npm install --save-dev typescript

Then we can add a tsconfig.json file to configure our TypeScript transpiler by writing something like:

{
    "compilerOptions": {
        "module": "commonjs",
        "esModuleInterop": true,
        "target": "es6",
        "noImplicitAny": true,
        "moduleResolution": "node",
        "sourceMap": true,
        "outDir": "dist",
        "baseUrl": ".",
        "paths": {
            "*": [
                "node_modules/*"
            ]
        }
    },
    "include": [
        "src/**/*"
    ]
}

To install the type definitions for Express and Node’s standard library, we run:

npm install --save-dev @types/node @types/express

As we can see, it’s not too hard to use TypeScript with existing libraries because TypeScript type definitions exist for many libraries and frameworks. For more type definitions for TypeScript, we can go to the DefinitelyTyped website.

Resources and Documentation

TypeScript definitely wins in terms of the quantity of resources and documentation available.
TypeScript offers:

As an added benefit, the TypeScript playground supports different versions of TypeScript so we can see how our code acts with different versions of the TypeScript transpiler.

Conclusion

Since TypeScript is supported by many libraries and frameworks, lots of people are using TypeScript daily. There is plenty of information about each feature in TypeScript, including examples and explanations. It is most likely your best option for implementing static typing.

On the other hand, Flow only has some documentation and a short document on how to set up Flow with React, which can also be applied to setting up Flow on other JavaScript frameworks. By far, however, PropTypes has the sparsest documentation of the three options, though a few posts such as this exist.

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John Au-Yeung I'm a web developer interested in JavaScript stuff.

8 Replies to “Comparing statically typed JavaScript implementations”

  1. After writing writing a few reasonably sized applications with flow, I’ve got to say I’m a fan and haven’t run into many of the cons you list in the article (my IDE supports it, it has a decent community, and there are community-created types for popular libraries).

    For me, flow’s biggest benefits are that it’s easy add (can be done incrementally) and remove, and it works with every system out of box.

  2. I don’t know why people compare TypeScript so much with Flow. Both of them are great, for different teams. In 2017 we built our new frontend technology with Angular and TS but we encountered difficulties shortly, especially when it came to debugging Angular (we are mostly backend devs, inexperienced in frontend). But we found ourselves less productive in TS (even if it’s closer to the type system we are used to in Java) and didn’t even use it in a strict way, we couldn’t see the benefits to pursue it further. Because of that, at the end of 2019 we have adopted a new stack, React with Hooks and Flow. It’s just that it is more suitable for our team, the features are delivered faster, a good choice for our 3-man army on the frontend. I recommend people to experiment with both and please don’t disconsider Flow, it is pretty powerful. We got sold on the idea that TS is for Java devs, but this wasn’t true in our case. It could be in yours. Moreover, we are using IntelliJ for everything JavaScript and I have to say the Ultimate version has strong Flow support, didn’t let us down.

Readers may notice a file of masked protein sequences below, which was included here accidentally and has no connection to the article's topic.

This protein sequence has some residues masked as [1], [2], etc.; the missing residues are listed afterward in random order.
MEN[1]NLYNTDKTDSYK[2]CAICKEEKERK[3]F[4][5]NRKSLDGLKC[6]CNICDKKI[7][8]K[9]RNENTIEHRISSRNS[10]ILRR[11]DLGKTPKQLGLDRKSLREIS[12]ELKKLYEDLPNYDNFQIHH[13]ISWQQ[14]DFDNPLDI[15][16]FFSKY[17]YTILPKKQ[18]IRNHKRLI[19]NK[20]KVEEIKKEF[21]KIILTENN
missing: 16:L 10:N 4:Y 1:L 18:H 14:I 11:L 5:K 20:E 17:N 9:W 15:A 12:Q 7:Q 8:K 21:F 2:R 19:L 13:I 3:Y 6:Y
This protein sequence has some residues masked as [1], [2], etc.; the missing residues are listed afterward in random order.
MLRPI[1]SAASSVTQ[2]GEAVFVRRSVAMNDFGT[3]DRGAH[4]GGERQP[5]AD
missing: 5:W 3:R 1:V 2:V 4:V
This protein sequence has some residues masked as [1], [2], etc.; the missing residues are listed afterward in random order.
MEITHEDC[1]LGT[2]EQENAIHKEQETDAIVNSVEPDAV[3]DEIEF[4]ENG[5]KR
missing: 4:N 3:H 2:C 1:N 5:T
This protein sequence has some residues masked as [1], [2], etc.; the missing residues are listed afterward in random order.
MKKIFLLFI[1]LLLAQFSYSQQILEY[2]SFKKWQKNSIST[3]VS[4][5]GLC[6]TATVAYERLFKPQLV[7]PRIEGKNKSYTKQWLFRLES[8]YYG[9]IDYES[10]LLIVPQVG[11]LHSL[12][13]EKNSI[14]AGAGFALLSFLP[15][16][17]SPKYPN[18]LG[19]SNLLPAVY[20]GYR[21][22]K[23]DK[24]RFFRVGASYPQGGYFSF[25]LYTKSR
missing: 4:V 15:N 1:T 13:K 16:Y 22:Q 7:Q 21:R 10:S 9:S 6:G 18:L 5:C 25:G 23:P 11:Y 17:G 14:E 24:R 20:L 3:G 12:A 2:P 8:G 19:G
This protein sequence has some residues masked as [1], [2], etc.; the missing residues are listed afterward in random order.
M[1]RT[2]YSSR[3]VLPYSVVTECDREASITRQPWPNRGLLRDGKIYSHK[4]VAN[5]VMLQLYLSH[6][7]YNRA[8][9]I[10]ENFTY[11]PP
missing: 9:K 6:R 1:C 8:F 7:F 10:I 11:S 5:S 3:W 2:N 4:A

3. “Flow checks types locally and doesn’t have a language server or type definitions like TypeScript. We need to run the Flow compiler to check our app, whereas we can check our JavaScript code with a TypeScript language server as we’re typing code into our files.”
    This is completely wrong. Flow has always been able to do the type checking in real time (look for “flow check-contents”). Same as TS Flow has plugins for popular editors and IDE’s (https://flow.org/en/docs/editors/) which are using this API.

  4. A really biased comparison, this would seem to me. I have used both flow and TypeScript extensively and can concur with previous replies that:
    – Flow is easier to integrate incrementally into an existing codebase thatn TypScript.
    – It is well supported in Webstorm, PhpStorm and other JetBrain products. There are several good plugins for VSCode as well, and they can give real time flow checking too.
    – Community support is fine enough. To be honest, I’ve had more trouble finding solutions to TypeScript issues than I’ve had with Flow. But that may be personal.
    – The argument that libraries do not support it is a bit weird. Never looked at https://github.com/flow-typed/flow-typed/tree/master/definitions/npm?

  5. I agree with those above. This is a super completely bias comparison from someone who hasn’t put enough effort into flow to create a fair comparison.

    – React does not offer TS out of the box, but it does for Flow because React defs are built directly into the Flow base defs. I think you may be confusing React from CRA, which are two completely different things.
    – The licenses you specified can have the wrong impression saying that Flow’s license is `Facebook`? They’re both MIT
    – Your development experience comparison also shows the lack of research. Yes there are less libraries that are shipped with flowtype by default but just like TS, these are added to the flow-typed library.
    – Your tutorial for installation of Flow should have at least given instructions to install `flow-bin`. Which is the equivalent to the `typescript` package in flow world.

    For those who are reading the comments to learn more here are my 2 cents.
    I think it all depends on what you’re trying to accomplish and what your stack is. If you’re coming from a node or react background, flow may work for you.
    Flow’s main driving force is soundness, which helps you prevent runtime errors through type checking and statically analysing your code.

    Its focus is to prevent runtime errors but of course because it always compiles down to Javascript types can always be typed wrong as its done by humans, it doesn’t block compiling. In that case I recommend putting lint-staged so that you at least don’t comment code with flow errors.

  6. I don’t really get how PropTypes is part of this article. PropTypes is NOT a static typing system – it tests the types on runtime. It also built specifically for React component props checking. A very narrow usage.
    It feels that someone needed here to compare 3 systems so PropTypes was thrown into the mix.